I woke up about 6:15 AM and walked over to the coffeehouse that we scouted out last night. Old Time Coffee and Chocolates on F street. It wasn’t open yet so I went off for a walk on docks. The fog was thick in Humboldt Bay so I sat down on a bench for a brief ten minute meditation.
Inside the wood paneled coffeehouse I sat down with a mug of Humboldt Bay coffee and began to write. There are some odd people here in Eureka. Even odd for Northern Californa. My favorite was the tall seventy-year-old man with the face of a scarred pirate. He was wearing jeans underneath his jean shorts and stumbled in with a cane, a mini-backpack, and a look of suspicion at everyone around him. After he got his coffee, he shuffled outside, and read the newspaper with the aid of a comically large magnifying glass. Homeless or drunk sailor?
When my dad woke up, we went over to Los Bagels for breakfast. I’ve never been to a day of the dead themed bagel place, but my guess is never have you. I ordered at lemon La Croix and sesame bagel with cream cheese, lox, guacamole, and cucumbers. My dad had the same order but with coffee. Most of the stores were still closed, including the independent bookstore with a Zoltar machine that I desperately wanted to tell my fortune.
We shopped at the local North Coast Co-Op for camp food. Over the past month I’ve been eating about 80% vegetarian due to my new favorite YouTube channel, Pick Up Limes. A Canadian girl living in the Netherlands makes videos about meal prep and minimalism which are two of my favorite topics. Fine, she’s cute also. What do you want from me? It’s no surprise that a cute girl can inspire me to make myself better.
We bought organic fruits and vegetables, seed bread, eggs, yogurt, wine from Mendocino, and of course, since we’re in Northern California, some cheese from Cowgirl Creamery (Red Hawk).
The free California tour guide magazine I ordered in the mail suggested that we stop in to the craft chocolate store, Dick Taylor’s Chocolates. Twist my arm.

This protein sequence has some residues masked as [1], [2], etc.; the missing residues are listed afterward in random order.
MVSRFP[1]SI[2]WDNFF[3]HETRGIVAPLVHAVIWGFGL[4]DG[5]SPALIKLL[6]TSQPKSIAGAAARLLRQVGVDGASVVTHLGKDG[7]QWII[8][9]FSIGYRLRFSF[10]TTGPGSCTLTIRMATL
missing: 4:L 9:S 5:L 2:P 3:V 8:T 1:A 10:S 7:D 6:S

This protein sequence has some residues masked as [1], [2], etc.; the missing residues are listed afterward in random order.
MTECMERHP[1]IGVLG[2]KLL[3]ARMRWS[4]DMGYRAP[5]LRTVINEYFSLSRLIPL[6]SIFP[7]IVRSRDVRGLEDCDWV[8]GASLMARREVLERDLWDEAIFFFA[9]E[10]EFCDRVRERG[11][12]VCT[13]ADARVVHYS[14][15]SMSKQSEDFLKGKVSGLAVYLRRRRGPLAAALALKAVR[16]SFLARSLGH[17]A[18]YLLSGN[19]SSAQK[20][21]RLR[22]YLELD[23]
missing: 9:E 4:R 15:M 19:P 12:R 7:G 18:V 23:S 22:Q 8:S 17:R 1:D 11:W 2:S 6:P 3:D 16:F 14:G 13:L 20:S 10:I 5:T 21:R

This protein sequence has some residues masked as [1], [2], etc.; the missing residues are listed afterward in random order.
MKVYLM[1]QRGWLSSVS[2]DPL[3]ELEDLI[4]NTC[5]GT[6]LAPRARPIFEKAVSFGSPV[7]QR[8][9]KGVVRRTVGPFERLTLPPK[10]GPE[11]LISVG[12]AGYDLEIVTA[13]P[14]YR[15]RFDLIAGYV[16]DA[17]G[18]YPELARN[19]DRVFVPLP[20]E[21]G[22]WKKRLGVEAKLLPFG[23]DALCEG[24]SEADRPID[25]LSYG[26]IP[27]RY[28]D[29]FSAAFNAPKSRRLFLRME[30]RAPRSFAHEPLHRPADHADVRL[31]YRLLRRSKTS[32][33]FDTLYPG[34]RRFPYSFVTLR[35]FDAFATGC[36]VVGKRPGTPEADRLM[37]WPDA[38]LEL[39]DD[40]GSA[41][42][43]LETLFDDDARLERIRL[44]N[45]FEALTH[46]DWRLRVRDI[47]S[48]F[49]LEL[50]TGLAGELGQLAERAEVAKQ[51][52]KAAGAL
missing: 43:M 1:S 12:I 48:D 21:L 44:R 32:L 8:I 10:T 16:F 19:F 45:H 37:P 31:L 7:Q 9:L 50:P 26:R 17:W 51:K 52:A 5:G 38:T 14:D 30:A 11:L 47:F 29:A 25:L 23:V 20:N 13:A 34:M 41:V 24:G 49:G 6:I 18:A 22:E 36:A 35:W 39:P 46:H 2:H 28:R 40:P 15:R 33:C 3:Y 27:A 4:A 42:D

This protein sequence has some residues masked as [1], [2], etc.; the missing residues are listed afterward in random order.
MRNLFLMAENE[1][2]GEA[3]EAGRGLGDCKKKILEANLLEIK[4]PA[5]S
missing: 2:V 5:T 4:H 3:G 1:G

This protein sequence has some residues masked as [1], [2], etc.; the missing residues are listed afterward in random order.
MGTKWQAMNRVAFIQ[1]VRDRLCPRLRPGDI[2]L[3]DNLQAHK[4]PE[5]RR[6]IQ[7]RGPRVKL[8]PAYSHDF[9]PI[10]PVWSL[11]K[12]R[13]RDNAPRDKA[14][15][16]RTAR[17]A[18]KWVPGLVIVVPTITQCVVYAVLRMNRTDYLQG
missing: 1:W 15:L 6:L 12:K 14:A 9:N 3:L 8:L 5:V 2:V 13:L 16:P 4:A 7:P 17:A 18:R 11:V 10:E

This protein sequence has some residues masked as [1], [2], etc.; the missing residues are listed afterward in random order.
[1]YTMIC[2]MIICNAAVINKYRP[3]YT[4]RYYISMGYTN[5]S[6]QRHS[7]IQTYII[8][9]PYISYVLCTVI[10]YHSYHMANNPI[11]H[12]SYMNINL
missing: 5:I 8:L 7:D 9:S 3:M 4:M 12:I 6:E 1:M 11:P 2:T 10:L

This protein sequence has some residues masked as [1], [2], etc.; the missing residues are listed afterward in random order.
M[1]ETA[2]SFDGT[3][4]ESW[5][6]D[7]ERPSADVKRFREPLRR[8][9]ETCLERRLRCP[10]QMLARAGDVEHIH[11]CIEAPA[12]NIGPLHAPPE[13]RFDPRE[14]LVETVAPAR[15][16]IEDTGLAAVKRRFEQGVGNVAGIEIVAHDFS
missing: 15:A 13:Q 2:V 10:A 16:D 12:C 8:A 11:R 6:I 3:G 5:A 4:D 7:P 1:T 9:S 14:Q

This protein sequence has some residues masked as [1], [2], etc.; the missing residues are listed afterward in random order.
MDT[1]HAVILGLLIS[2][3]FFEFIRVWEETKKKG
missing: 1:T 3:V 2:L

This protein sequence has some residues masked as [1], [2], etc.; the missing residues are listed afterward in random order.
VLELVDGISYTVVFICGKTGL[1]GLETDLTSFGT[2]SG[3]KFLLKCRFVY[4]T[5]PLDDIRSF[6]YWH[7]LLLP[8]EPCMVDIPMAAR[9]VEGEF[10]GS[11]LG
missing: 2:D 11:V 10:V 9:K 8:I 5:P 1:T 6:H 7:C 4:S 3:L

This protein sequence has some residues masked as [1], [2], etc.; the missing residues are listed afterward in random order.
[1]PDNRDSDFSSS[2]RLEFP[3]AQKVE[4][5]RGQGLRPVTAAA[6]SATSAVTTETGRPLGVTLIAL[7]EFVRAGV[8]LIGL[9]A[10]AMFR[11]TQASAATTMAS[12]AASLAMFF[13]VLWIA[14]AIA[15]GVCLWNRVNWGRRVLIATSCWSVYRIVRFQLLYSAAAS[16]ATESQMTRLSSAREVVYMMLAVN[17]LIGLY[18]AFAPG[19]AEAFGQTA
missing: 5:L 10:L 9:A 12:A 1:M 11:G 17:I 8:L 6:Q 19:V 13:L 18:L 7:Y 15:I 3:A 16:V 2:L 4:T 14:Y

Inside the small boutique a friendly girl with glasses walked us through the different types of chocolate that they sold and had us try a few samples. They had pure chocolate with two ingredients: cocoa and sugar, and chocolate with additions (cacao nibs, brown butter etc.) It was fascinating to taste the nuances of flavor by region on the pure chocolate bars. My dad ended up getting one from Belize and I got one with Fleur De Sel added to it. The girl helping us, Meredith, was from Anaheim (Southern California) and moved up to Eureka when her husband got a job. It’s always fun to find people’s backstory. “How did you end up here?” is always a more fun question to ask at a party instead of “What do you do?”. Tony Robinns always says, “if you ask better questions, you’ll get better answers.”
This includes asking yourself quality questions. Don’t ask, “What’s my passion? What are my values?” Instead ask, “What are the things I’ve done in my life that have made me ‘lose time’ and become the most alive? What do I spend the most time doing and thinking about?”
In case you have figured this out already, food is one of my core values. I put this under the umbrella of health (because I also include fitness). I’ve been thinking a lot about core values the past year since I read a book by Navy Seal Eric Greitens, Resilience: Hard Won Wisdom for Living a Better Life.
Once you establish your five core values, you should do things in life that support those five values because if you’re not, then you’re not living your truth. And when you’re not living your truth, you’re fundamentally not in harmony and you don’t come across as genuine to other people. Note to self: Quit full-time job and focus on part-time job (firefighter paramedic) and side business (writer).